Paris — An executive who was paid about $18,000 a month by LafargeHolcim to do nothing failed in his suit to force the cement maker to fire him with a payout worth more than $2m. Timing was his undoing.

When his employer Lafarge announced in 2015 a staff buyout programme as part of its merger with Holcim, Antoine Zenone hoped he could get a golden handshake. But the company told him he was not eligible and French judges have said “non” — three times in a row.

The Paris appeals court ruled that Zenone could not benefit from the plan because he had already agreed to an expatriate position in Singapore. That suspended his French employment contract and excluded him from buyout offers made to Lafarge’s domestic staff.

Zenone was seeking about €2.1m and until recently had been paid €16,195 gross a month by Lafarge without having to provide any work, according to last week’s ruling.

The world’s two largest cement makers combined in 2015 to cut costs and boost value as demand for building materials eroded. But LafargeHolcim shares slid in subsequent years on a loss of investor confidence and a scandal over operations in war-torn Syria.

When Zenone came back from his posting as CEO of Lafarge’s branch in Singapore two years ago, Lafarge offered him a project manager position but he did not take the role. He states on his LinkedIn profile that he started a new job at a plastic pipe maker in April.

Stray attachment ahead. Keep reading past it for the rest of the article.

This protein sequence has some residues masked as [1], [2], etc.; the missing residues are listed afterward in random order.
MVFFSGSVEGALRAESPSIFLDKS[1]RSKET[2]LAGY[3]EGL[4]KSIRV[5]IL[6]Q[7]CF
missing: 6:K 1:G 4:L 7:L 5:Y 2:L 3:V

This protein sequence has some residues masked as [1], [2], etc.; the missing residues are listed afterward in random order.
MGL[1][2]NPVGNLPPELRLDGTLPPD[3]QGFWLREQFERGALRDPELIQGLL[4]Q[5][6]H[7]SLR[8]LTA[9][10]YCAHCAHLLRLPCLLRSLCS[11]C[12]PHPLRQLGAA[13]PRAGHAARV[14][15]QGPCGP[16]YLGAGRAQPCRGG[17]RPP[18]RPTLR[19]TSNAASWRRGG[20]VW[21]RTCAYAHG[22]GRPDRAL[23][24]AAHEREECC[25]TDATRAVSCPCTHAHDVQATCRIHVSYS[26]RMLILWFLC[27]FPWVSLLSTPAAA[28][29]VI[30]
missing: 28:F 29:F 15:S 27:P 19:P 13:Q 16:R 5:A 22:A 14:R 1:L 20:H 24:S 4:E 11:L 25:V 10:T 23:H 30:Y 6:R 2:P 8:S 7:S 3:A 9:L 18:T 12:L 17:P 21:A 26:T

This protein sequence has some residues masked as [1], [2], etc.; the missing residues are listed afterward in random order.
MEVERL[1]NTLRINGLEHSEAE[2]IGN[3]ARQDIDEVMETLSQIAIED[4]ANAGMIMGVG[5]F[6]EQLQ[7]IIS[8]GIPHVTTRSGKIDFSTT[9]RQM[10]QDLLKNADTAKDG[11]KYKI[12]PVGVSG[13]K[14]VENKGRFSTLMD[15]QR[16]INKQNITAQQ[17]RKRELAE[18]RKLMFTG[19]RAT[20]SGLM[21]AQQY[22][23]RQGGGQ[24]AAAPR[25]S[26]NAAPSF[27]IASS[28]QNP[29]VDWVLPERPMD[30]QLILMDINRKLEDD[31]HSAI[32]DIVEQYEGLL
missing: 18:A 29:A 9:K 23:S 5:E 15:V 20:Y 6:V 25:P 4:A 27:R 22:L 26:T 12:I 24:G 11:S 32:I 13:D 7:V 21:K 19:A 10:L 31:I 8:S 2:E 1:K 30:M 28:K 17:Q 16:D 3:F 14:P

LafargeHolcim said in a statement it does not comment on personnel matters. Zenone did not respond to requests for comment on the lawsuit.

As part of the tie-up, Lafarge told staff representatives in May 2015 that about 380 jobs would be cut throughout the world, in part through a voluntary programme. Just two days earlier, he had written an e-mail cited in the court case that he agreed to take the Singapore position. “I look forward to starting,” he said.

Had he replied two days later, Zenone might have been considered for a buyout.

Zenone later complained that he was misled into taking the Singapore expat job and asked to get back on a French contract.

He told Lafarge in mid-2016 that he had only agreed to the posting because he believed it meant eventually becoming country CEO for both cement makers’ operations in the southeast Asian state. That argument, which did not move LafargeHolcim, also failed to convince the Paris appeals court.

“He can’t claim that his job was made impossible given that he continued to occupy his post for almost three years,” the judges ruled. The court added that there was no evidence that Lafarge was responsible for the failure to complete the merger of the two companies’ operations in Singapore.